From Providence Journal:
Rhode Islanders may do a double-take when they hear Governor Raimondo talk about manufacturing as a key to reviving the economy and creating jobs.
After all, isn’t manufacturing all about the past? Doesn’t she see all those closed brick factories? Didn’t manufacturing jobs peak in the 1940s, and haven’t they been sliding ever since?
But Raimondo is talking about a different type of manufacturing, called advanced manufacturing, that produces precise, engineered-to-order, high-end products for the medical-device, defense, aerospace and other industries.
This manufacturing is all about the future, and it pays middle-income wages.
But she pointed out they are not the low-skill manufacturing jobs of the past, but newer, advanced manufacturing jobs that require highly trained workers. Rhode Island should be primed to take advantage.
“We need the skills to fill the jobs that are our opportunity,” she said.
After Raimondo visited the Yushin America facility in Cranston last month to outline her plan to create jobs and revamp the state’s workforce training system, I talked with Michael Greenhalgh, operations director at Yushin.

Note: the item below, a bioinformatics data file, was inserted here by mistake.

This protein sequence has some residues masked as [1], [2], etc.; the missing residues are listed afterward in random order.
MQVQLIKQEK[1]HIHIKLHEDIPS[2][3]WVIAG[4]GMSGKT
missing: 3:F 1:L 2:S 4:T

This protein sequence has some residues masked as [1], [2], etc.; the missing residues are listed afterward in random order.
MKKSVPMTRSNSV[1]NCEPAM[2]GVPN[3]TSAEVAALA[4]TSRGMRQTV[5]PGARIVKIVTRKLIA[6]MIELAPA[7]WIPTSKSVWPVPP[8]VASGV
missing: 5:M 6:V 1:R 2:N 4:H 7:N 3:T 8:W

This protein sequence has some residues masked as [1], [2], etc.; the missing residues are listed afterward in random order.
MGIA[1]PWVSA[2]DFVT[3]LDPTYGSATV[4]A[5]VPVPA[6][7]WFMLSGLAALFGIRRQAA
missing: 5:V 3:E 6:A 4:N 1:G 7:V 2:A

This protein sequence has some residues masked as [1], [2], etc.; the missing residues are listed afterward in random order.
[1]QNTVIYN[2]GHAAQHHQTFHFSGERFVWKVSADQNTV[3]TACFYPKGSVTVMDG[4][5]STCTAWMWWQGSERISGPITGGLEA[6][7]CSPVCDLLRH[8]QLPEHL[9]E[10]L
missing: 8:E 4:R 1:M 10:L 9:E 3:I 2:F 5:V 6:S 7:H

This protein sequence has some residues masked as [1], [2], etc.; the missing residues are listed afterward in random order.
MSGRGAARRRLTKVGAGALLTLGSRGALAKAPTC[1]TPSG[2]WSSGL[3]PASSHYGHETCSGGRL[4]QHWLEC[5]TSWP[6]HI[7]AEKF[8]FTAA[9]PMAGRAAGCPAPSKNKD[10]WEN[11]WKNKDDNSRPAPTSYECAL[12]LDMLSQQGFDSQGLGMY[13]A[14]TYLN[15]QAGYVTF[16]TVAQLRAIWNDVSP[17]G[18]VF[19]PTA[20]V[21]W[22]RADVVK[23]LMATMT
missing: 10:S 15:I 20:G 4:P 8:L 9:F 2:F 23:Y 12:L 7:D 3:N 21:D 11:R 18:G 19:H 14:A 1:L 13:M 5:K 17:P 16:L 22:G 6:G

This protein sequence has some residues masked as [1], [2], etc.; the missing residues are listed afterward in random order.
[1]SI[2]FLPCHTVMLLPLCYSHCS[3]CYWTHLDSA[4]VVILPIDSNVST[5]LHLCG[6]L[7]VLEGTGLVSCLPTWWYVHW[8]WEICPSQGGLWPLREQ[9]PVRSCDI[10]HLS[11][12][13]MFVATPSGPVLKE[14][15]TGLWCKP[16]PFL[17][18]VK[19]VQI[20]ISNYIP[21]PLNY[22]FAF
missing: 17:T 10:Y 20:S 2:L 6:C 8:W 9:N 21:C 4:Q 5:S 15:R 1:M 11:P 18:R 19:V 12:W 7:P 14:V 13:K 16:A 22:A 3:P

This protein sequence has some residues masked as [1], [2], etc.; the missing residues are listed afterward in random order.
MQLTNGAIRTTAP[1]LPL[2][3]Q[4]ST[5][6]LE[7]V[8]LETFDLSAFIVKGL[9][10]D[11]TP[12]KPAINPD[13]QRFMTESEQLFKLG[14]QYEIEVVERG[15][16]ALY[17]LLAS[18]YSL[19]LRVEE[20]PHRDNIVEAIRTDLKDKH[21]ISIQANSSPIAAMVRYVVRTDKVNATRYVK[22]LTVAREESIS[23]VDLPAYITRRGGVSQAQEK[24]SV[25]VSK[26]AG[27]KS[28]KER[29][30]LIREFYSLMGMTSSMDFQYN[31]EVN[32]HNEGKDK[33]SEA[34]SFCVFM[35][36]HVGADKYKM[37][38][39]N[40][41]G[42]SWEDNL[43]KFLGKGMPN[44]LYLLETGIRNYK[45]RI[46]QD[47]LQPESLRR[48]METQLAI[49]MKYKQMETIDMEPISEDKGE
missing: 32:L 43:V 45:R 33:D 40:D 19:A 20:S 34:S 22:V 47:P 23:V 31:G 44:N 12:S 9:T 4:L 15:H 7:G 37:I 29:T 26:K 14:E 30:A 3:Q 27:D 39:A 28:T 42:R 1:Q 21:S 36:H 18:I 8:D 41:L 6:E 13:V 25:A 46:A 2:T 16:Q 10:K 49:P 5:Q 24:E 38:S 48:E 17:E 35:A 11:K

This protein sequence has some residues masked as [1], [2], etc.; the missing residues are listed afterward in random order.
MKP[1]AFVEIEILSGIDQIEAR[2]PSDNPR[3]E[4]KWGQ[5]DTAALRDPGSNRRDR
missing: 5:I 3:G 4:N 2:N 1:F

He said Yushin, a unit of Yushin Precision Equipment Co. Ltd. of Japan, is completing a $2-million expansion and wants to hire 14 more workers. Some would be at a starting pay of $12 to $13 an hour. Others would be paid about $50,000 a year.
But, Greenhalgh can’t find workers with the skills he needs.
But the real answer is more qualified candidates coming out of the vocational and technical schools or colleges, or better training of workers who are in transition from declining industries.
It’s a good idea, but I don’t think Rhode Island can wait years for a regional solution.
State leaders should already be working to figure out how to close the skills gap.
The state has fallen behind its neighbors in advanced manufacturing. But with the right focus and commitment, there’s no reason it can’t catch up and overtake its competitors.
Manufacturing, an old industry that’s retooling for the future, deserves a solid second look.
If you would like additional information about any of New England Tech’s over 40 Associate, Bachelor’s, online and Master’s degree programs, including Advanced Manufacturing Technology.
Contact the Admissions Office at 800-736-7744 or email NEITAdmissions@neit.edu